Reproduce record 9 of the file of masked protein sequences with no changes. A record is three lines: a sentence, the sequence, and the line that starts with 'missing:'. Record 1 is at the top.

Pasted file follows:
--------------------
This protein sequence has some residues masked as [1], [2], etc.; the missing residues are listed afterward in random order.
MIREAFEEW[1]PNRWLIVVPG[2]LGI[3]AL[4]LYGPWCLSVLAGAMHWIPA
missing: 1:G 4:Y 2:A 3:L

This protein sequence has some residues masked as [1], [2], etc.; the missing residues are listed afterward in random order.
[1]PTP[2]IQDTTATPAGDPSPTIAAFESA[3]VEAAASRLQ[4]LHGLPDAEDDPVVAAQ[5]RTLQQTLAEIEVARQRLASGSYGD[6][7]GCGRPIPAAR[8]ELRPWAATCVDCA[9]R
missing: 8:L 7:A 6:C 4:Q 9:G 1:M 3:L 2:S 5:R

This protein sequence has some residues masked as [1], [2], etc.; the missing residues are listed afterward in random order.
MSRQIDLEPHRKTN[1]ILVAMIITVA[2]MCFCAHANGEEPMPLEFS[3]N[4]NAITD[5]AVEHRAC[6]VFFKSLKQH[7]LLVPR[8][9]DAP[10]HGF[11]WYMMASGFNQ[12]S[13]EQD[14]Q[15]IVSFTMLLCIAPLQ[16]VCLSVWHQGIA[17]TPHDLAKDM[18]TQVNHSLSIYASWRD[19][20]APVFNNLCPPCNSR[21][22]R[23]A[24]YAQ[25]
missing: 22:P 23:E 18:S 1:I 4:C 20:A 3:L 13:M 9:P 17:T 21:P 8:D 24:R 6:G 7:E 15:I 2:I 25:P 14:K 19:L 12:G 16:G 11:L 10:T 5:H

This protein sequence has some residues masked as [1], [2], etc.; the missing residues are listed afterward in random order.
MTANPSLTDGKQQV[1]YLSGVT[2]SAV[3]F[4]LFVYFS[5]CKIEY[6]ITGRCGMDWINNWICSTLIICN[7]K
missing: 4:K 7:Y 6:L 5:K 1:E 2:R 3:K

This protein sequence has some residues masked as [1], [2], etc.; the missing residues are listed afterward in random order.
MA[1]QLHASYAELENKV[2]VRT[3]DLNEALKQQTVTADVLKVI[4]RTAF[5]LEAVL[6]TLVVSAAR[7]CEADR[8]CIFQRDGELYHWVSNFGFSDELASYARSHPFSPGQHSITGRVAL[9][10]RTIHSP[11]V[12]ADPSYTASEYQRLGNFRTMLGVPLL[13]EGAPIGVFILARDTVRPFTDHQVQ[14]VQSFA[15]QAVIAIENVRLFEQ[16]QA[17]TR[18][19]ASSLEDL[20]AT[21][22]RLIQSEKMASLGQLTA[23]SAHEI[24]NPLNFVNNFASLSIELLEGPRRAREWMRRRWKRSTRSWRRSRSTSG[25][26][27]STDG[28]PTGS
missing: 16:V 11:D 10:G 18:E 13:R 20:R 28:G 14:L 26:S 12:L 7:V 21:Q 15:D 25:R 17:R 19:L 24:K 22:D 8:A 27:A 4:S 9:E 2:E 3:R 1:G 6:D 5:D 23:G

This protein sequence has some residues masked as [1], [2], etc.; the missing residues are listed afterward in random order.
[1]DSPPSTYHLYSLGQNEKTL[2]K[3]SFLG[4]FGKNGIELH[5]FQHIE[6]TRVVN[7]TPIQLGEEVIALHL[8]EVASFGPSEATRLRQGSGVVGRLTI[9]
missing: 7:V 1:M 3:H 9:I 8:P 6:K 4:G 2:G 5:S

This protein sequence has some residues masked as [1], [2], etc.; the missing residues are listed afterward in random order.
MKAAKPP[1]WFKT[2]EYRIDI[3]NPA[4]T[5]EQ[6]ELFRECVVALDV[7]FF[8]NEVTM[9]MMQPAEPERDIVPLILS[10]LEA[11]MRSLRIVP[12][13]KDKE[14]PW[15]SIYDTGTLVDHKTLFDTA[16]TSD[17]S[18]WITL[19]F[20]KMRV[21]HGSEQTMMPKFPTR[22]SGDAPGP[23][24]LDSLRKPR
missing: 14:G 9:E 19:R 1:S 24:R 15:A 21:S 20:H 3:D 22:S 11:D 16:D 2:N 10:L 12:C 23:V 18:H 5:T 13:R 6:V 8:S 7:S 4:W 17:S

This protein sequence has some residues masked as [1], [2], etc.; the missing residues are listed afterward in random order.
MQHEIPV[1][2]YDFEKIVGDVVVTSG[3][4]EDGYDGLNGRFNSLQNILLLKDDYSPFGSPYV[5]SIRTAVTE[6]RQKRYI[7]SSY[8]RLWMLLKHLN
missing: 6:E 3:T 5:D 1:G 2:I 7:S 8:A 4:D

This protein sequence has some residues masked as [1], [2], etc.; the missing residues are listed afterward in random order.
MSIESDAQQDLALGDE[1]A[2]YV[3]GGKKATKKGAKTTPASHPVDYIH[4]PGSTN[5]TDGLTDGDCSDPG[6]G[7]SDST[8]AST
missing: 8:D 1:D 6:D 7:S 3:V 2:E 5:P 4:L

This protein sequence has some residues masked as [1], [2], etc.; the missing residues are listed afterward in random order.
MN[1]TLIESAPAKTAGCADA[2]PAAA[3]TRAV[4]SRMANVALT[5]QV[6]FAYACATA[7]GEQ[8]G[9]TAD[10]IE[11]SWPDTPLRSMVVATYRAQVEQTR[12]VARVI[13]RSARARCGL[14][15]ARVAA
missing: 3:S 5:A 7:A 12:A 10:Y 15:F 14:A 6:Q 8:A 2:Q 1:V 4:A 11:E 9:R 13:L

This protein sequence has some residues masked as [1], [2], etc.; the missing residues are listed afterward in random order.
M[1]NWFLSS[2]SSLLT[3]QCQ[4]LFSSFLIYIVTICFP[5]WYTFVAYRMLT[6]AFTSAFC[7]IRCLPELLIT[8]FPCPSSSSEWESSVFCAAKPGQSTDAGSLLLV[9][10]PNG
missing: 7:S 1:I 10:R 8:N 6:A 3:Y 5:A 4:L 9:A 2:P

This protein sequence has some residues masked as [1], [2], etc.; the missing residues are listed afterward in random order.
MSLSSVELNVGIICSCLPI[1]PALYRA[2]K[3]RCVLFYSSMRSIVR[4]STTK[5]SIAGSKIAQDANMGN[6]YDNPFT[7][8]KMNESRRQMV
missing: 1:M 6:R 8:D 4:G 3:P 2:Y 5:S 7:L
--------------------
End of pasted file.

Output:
This protein sequence has some residues masked as [1], [2], etc.; the missing residues are listed afterward in random order.
MSIESDAQQDLALGDE[1]A[2]YV[3]GGKKATKKGAKTTPASHPVDYIH[4]PGSTN[5]TDGLTDGDCSDPG[6]G[7]SDST[8]AST
missing: 8:D 1:D 6:D 7:S 3:V 2:E 5:P 4:L